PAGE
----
Get to know alumna Pat Burchfield, Foley High School Class of 1948.
1) Where were you born and what year did you graduate from Foley High School?
My name is Patricia Crosby Burchfield; I was born in Bay Minette, Alabama, and I graduated from Foley High School in 1948. My maiden name was Patricia Jean Crosby, so that is the name in the Foley High yearbook. I am married to Wilbur M. Burchfield.
2) Did you participate in any extracurricular activities?
In the 1940’s, Foley High School was a small school, which did not offer many extra-curricular activities. I was not into sports or cheerleading, so I didn’t do either of those. I did belong to the Beta Club which was an honor society similar to the National Honor Society, but usually found in smaller high schools. I was on the yearbook staff. There wasn’t much else that could be called “extra-curricular activities.”
I had to laugh at the question, “Were you any good?” Has anybody answered this question in the negative?
3) Did you go to college, business, or technical school after graduation?
I was Valedictorian of the Class of 1948. It was always expected that I would go to college and I did. I attended Birmingham-Southern College for three years, got married, had six children, and changed addresses a lot. When we finally settled in Mobile, I started back to college at the University of South Alabama. I graduated with a Bachelor of Arts degree in 1967, majoring in English and minoring in Mathematics. That was South Alabama’s “Charter Class”—their very first graduating class.
In 1976, I received a Master of Arts Degree from the University of South Alabama, with a major in Education for Gifted and Talented Secondary School Students and a double field concentration in English and Mathematics. In 1989, I received a Doctor of Education degree from Auburn University in Mathematics Education. You might say that I went to college after high school and I never stopped going! War Eagle!
4) What sort of jobs have you done since graduation?
I was a Mathematics Teacher for 38 years. I taught 5 years of Middle School, 25 years at Murphy High School, and a total of 22 years as a part-time instructor of Mathematics and Statistics at the University of South Alabama. For 14 of those years at the University of South Alabama, I was also teaching at Murphy. At Murphy I taught the Honors and Advanced Placement Mathematics and was the upper level mathematics teacher for Murphy’s International Baccalaureate program.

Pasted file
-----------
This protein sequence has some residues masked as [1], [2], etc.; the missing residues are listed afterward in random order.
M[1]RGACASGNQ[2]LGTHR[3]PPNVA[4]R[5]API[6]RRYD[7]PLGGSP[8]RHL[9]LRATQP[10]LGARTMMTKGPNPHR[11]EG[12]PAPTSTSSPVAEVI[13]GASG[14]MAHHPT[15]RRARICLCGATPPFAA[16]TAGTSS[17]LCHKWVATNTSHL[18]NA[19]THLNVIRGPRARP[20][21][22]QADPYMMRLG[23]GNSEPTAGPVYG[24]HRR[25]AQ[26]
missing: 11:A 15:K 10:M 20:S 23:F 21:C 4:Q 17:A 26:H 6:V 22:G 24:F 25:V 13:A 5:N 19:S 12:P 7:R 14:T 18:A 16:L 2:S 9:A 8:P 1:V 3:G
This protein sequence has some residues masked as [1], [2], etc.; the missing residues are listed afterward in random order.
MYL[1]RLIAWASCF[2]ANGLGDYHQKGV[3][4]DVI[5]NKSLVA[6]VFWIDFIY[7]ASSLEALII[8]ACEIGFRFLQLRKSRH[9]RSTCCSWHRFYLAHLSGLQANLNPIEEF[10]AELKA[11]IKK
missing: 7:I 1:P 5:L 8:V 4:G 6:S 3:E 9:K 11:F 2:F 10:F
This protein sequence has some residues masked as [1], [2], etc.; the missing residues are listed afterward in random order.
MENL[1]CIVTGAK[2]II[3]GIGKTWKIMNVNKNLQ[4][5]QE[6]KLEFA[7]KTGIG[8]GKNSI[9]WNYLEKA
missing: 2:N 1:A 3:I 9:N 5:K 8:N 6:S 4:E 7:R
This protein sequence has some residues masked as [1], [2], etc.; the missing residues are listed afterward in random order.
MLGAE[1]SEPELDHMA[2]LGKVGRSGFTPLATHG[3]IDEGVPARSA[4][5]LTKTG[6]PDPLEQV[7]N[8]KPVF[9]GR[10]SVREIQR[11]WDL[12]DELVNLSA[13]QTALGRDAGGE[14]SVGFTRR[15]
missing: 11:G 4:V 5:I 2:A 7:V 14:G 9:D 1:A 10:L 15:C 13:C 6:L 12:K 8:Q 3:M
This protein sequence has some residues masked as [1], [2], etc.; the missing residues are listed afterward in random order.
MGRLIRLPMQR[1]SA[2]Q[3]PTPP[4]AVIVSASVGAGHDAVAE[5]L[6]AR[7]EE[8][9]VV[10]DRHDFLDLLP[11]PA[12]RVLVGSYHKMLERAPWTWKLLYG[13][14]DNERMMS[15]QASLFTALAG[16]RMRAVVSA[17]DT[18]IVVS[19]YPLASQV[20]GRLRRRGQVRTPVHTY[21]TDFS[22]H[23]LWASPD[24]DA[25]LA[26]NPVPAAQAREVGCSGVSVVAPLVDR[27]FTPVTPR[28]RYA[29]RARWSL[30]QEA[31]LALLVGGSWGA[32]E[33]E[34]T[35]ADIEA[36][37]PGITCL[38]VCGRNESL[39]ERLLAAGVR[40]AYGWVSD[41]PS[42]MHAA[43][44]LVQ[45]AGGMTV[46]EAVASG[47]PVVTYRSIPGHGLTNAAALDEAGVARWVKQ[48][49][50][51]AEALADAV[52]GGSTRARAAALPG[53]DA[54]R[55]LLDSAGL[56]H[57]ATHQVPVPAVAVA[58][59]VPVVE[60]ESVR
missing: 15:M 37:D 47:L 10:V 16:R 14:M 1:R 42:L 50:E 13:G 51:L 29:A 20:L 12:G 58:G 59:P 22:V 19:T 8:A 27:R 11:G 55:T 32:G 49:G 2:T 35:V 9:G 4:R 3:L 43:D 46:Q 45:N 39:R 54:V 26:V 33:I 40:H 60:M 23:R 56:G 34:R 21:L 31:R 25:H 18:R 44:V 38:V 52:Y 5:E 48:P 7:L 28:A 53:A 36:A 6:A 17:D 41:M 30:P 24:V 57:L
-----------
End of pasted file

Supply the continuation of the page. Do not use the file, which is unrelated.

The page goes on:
Before I became a teacher, I was a stay-at-home mom for seventeen years. Raising six children is not for sissies!
5) If you hadn’t become a teacher, what would you have done?
I would have become a Medical Doctor.
6) What life lessons has adversity taught you?
I have learned that the most important thing in life is love. The people who love you, and the people whom you love, are more important than any amount of money. When times get rough, it’s your friends and family who will see you through, with God’s help.
7) What are one or two things you really miss about high school?
My good friends at Foley High School and the caring teachers I had there.
8) Who was the person who most influenced you and how?
Do you mean at Foley High School? If you do, then I’d have to say Elsa Britton, my Senior English teacher. She demanded the best of me—even assigned me a tough book to read for our class assignment of doing a book report. The rest of my class got to choose their book, but I didn’t! She told me what to read and that book has stayed with me all these years.
In my whole life, I would say Dr. Stephen Moony, at the University of South Alabama. He was my Creative Writing teacher. Dr. Moony came into my life when I most needed to believe in myself. He believed in me and, as a result, I began to believe in myself once again.
Dr. Ken Easterday, at Auburn University was my Major Professor and Chairman of my Doctoral Dissertation Committee. The Graduate students who were assigned to Dr. Easterday’s care called ourselves “Ken’s Kids”. He was the best.
Notice anything, here? They were all teachers. A caring teacher can make a big difference in a person’s life.
9) If you could travel anywhere, where would you go?
I’ve been privileged to have traveled a lot in my life. But there are places I’d still like to visit—Australia, all the National Parks of the United States, and all across Canada, to name a few. I’ve been to 31 states and I’d like to finish the list!
10) What is the one thing you would encourage high school students to do before they graduate?
Oh, this is easy!
I would say, “God has given you gifts. Use them to the best of your ability, always.”
11) The best advice you would give a twenty-year old would be….
Be realistic about your expectations for the person you marry.
(12) What do you like to do with your spare time?
I write, for one thing. That includes poems, essays, creative non-fiction, and letters. I read a lot, spend time with my friends, and—of course—with my husband.
(13) What makes you happy?
Being with my grown-up children.